Money at 30: Audible Premium Plus Review

About one year or so, after hearing commercials for the service for years, I finally decided to try out an Audible subscription. Granted, I had purchased individual audiobooks from the platform over the years, but hadn’t considered the membership. Cut to today and I’ve used Audible Premium Plus to download more than a dozen titles — including several that I’ve reviewed for this site.

So, as an Audible Premium Plus customer, do I think that the service is worth it? And what are the pros and cons to consider? Let’s take a look at what Premium Plus has to offer.

Is Audible Premium Plus Worth It? My Experience

Using Audible

Before we look specifically at the details of Audible’s Premium Plus membership, let’s first talk about the platform in general. Audible offers thousands of audiobooks that can be listened to on their website, via a mobile device, and more. Plus, as an Audible user, you’ll be able to sync your audiobook library across all of your devices.

One of my favorite features of Audible is the ability to adjust the playback speed. In most cases, I find myself cranking up the speed to 1.3x or 1.4x — although I’ve gone as high as 1.9x for some (apparently slowly read) titles. While listening at enhanced speeds may take a couple of moments of acclimation, I find that this technique allows me to consume the content more quickly without the reading sounding unnatural.

As you can imagine, there are many benefits to listening to audiobooks versus reading physical books. For one, this medium is perfect for commutes and travels. Additionally, while I wouldn’t say that I’m a slow reader, I feel like can I get through a book much faster if someone else is reading.

Turning to downsides, while some books may include images or illustrations, these obviously can’t be included in audio form. However, some titles do include PDFs with such supplemental elements, which can be accessed via Audible. Another potential downside is some audiobooks are abridged from the text version. Luckily, you can identify whether or not a book has been abridged by looking at the info in the listing.

Free trial and download

With that primer out of the way, what exactly is Audible Premium Plus? Simply put, it’s a subscription service that allows you to download one audiobook per month for a flat fee. Specifically, with your $14.95 a month membership, you’ll earn one credit good for any audiobook Audible sells.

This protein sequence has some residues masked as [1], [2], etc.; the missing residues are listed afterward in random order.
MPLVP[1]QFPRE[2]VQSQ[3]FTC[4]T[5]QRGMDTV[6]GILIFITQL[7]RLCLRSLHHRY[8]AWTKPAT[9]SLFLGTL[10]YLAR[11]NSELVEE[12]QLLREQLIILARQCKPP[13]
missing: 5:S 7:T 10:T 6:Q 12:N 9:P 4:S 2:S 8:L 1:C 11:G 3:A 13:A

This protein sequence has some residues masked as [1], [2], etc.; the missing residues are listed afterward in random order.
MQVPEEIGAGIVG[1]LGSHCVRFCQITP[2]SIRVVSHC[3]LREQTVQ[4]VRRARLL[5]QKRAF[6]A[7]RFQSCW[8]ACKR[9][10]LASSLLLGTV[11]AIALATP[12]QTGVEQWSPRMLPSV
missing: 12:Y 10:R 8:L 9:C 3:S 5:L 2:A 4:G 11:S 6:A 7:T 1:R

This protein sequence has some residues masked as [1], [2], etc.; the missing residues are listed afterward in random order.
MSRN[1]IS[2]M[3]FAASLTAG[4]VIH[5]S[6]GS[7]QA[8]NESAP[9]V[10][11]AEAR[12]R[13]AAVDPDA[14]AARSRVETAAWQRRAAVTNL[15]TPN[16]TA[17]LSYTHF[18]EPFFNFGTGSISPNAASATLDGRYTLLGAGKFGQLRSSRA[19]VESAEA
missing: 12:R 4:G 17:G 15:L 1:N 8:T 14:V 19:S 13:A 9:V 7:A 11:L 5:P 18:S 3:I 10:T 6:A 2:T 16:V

As you probably already know if you’ve ever watched a YouTube video or listened to a podcast, Audible Premium Plus also offers a free trial. Not only can you try out the service for 30 days but you can also download any free audiobook of your choice. Of course, after this 30 days, your card will be charged unless you cancel before the trial is up (Audible will also email you before you trial expires). However, you will get to keep the audiobook regardless of whether or not you retain your membership.

Notably, at the time I’m writing this, Audible is actually offering a special Prime Day trial for Amazon Prime customers. For a limited time, Prime Members can get 53% off their first four months of Audible Premium Plus. Additionally, Prime Members can get two free downloads as part of their free trial.

Finding titles and using your credits

Discovering books to download on Audible is easy, as you can search for specific titles, browse best sellers in various categories, and more. This can be done via Audible’s website or mobile app. That said, one small quirk of the mobile app is that, since cash sales aren’t allowed in the application, prices for titles aren’t displayed. This is notable because, in some cases, audiobooks may be priced below the $14.95 price tag you’re paying for membership. For that reason, although I will often search and browse for books on the app, I’ll look up their retail price on Amazon or the Audible site before cashing in my credit.

Speaking of credits, redeeming them is simple regardless of whether you’re on a computer or your phone. Audible will make it clear that you have a credit to use, then, with just a couple of taps/clicks, your “purchase” will be complete. After using your credit, your selected title will appear in your library and become available to download on your device.